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    #61486

    SandyD
    Member

    Brit,
    I agree with this position being a part of the process, not a bandaid.  It’s similar to the water spider concept in a production process.  The difference being the movement of patients rather than incoming products for processing.  I hadn’t thought of applying the concept to a hospital setting.  But now that I’m thinking about it, we could also utilize this position to improve communications on transfer from one department to another.  I work in a 50 bed rural hospital.
    If you have any suggestions for how I could present the concept to the director of ER and our inpatient floor, I’d appreciate hearing them.  Any details on the responsibilities of this position would be helpful. In our environment it would have to be part of an existing staff person’s responsibilities rather than a stand alone position.  As I’ve only been in the hospital environment for 4 months, I’m still getting the hang of things.  But do know that patient handoffs are an issue.

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    #61487

    BritW
    Participant

    A few ideas:

    For your size hospital, you may not need an extra position, however, it is critical whoever does the position not report to a floor/unit Director (fox guarding the hen house).  I would consider having a sole position however.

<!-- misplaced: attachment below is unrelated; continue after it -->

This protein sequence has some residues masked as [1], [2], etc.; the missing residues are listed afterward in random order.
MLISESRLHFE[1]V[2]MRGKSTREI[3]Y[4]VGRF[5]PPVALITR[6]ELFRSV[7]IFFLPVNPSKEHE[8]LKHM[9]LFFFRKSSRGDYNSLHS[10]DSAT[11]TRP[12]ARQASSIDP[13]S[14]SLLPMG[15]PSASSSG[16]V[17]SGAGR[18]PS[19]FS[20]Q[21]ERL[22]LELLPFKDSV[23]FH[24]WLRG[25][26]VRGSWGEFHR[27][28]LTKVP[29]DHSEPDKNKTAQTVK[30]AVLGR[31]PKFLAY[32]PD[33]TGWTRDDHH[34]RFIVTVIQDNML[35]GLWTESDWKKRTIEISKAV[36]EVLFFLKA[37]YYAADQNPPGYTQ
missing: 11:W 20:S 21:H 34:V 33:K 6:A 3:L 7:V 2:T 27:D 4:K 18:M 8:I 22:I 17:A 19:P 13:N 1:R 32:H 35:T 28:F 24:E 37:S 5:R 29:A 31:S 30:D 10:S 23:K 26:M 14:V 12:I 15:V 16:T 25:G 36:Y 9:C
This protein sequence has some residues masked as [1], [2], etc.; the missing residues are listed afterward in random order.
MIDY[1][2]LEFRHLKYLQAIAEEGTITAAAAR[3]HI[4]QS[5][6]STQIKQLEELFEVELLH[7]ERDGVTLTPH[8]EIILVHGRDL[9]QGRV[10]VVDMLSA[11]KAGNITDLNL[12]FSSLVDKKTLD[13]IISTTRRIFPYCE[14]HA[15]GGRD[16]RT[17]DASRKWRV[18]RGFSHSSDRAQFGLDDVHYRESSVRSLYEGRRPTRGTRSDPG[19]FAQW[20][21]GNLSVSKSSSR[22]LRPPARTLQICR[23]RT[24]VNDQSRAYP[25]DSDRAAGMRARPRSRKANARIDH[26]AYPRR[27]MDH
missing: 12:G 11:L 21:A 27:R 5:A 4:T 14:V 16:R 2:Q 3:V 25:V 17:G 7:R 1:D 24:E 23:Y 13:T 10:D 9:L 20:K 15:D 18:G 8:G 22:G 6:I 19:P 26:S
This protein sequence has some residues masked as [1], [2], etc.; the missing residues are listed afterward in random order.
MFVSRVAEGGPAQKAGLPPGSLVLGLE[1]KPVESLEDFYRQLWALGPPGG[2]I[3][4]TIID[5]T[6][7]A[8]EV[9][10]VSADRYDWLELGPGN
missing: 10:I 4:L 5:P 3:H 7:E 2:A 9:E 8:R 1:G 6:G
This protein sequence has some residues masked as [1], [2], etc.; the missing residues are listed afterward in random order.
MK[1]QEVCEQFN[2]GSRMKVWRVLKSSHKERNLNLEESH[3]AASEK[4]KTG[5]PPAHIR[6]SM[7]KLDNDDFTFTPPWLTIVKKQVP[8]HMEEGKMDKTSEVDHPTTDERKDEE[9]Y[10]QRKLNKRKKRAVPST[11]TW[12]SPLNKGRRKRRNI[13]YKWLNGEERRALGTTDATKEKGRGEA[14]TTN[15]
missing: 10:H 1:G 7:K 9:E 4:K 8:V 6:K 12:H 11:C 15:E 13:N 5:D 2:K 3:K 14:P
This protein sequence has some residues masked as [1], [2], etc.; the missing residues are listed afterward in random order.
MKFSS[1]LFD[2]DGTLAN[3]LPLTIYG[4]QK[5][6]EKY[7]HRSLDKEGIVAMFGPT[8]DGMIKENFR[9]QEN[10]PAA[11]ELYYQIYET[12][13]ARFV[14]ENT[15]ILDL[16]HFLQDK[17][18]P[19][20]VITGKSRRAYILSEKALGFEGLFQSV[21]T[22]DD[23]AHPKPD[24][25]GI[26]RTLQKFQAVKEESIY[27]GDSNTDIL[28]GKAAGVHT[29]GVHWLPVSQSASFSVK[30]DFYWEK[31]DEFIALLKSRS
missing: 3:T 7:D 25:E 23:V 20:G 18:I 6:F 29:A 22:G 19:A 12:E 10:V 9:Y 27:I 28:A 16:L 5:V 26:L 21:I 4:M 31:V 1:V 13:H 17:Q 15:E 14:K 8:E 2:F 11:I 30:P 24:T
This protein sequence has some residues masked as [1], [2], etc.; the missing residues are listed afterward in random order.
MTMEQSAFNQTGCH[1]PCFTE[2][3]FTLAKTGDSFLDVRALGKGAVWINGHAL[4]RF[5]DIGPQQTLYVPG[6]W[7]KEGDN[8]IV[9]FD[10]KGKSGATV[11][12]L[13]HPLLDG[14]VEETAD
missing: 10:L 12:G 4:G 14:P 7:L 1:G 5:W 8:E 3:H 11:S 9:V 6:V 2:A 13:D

Position needs to be clinical – part of their job is to assess direct admits to make sure they are in the condition represented by the admit orders – if they have advanced, then they may need to go to a different floor or even the ED.  Someone needs to move patients from unit to unit as capacity is maximized.
    If you do not have electonic bed tracking (and maybe even if you do) it is wise to have someone designated (accountable and responsible) for bed turns on each unit (especially med/surg).
    Start tracking bed turns, patient out to room ready, ed hold times between admit order and patient in room, housekeeping TAT, et al.  If you don’t measure it, it won’t be fixed.
    Create a formal handoff procedure (this is a Joint Commission requirement as well as a necessity).  Part that is often missed is transport – we use a “hall pass” concept with a 3×5 index-type card that goes from nurse to transporter – even on discharge.  You will also have handoffs from unit to unit, unit to ancilary, and admitting to unit.  Good idea to connect med reconciliation to these steps as well.
    There are a few more, I will forward later.
    One thing I have found useful – get the basic steps on a whiteboard. Patient Arrives – Triage/Assessment – Admit Orders – Assign Bed – LOS – Discharge Order – Transport Out/Room Clean.  Have the stakeholders design how they want it to be instead of retrofitting what already is. 

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    #62021

    kumar
    Participant

    we are having patient co-ordinater in EMD. he reports to administrater.